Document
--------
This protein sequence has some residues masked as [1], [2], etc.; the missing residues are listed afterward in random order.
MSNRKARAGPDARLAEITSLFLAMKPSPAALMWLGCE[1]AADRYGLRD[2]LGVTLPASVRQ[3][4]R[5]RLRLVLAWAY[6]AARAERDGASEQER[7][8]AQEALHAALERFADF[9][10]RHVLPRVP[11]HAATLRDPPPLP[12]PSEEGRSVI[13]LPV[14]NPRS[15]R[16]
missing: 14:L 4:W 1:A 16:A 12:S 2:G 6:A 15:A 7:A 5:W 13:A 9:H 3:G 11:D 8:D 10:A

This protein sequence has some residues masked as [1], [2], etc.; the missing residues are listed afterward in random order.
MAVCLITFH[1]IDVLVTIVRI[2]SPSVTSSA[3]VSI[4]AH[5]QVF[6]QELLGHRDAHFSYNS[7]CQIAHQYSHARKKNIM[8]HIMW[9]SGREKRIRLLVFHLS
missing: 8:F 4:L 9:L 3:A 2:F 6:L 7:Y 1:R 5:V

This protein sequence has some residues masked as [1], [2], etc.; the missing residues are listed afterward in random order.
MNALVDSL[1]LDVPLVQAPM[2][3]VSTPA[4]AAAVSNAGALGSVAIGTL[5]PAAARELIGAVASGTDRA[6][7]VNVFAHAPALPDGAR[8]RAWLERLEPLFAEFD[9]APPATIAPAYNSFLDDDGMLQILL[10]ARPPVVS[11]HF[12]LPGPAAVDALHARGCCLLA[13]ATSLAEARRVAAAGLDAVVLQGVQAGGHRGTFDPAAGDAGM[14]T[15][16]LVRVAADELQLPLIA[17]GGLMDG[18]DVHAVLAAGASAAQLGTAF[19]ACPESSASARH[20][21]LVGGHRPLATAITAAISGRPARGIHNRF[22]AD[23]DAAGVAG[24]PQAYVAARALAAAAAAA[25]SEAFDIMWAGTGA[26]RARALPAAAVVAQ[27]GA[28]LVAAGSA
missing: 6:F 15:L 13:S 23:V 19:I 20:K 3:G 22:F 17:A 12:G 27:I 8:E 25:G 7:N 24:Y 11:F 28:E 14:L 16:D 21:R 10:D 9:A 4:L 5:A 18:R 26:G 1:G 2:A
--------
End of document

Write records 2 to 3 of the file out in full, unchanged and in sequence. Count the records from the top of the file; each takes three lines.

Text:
This protein sequence has some residues masked as [1], [2], etc.; the missing residues are listed afterward in random order.
MAVCLITFH[1]IDVLVTIVRI[2]SPSVTSSA[3]VSI[4]AH[5]QVF[6]QELLGHRDAHFSYNS[7]CQIAHQYSHARKKNIM[8]HIMW[9]SGREKRIRLLVFHLS
missing: 8:F 4:L 9:L 3:A 2:F 6:L 7:Y 1:R 5:V

This protein sequence has some residues masked as [1], [2], etc.; the missing residues are listed afterward in random order.
MNALVDSL[1]LDVPLVQAPM[2][3]VSTPA[4]AAAVSNAGALGSVAIGTL[5]PAAARELIGAVASGTDRA[6][7]VNVFAHAPALPDGAR[8]RAWLERLEPLFAEFD[9]APPATIAPAYNSFLDDDGMLQILL[10]ARPPVVS[11]HF[12]LPGPAAVDALHARGCCLLA[13]ATSLAEARRVAAAGLDAVVLQGVQAGGHRGTFDPAAGDAGM[14]T[15][16]LVRVAADELQLPLIA[17]GGLMDG[18]DVHAVLAAGASAAQLGTAF[19]ACPESSASARH[20][21]LVGGHRPLATAITAAISGRPARGIHNRF[22]AD[23]DAAGVAG[24]PQAYVAARALAAAAAAA[25]SEAFDIMWAGTGA[26]RARALPAAAVVAQ[27]GA[28]LVAAGSA
missing: 6:F 15:L 13:S 23:V 19:I 20:K 3:G 22:F 17:A 12:G 27:I 8:E 25:G 7:N 24:Y 11:F 28:E 14:L 16:D 21:R 10:D 9:A 4:L 5:A 18:R 26:G 1:G 2:A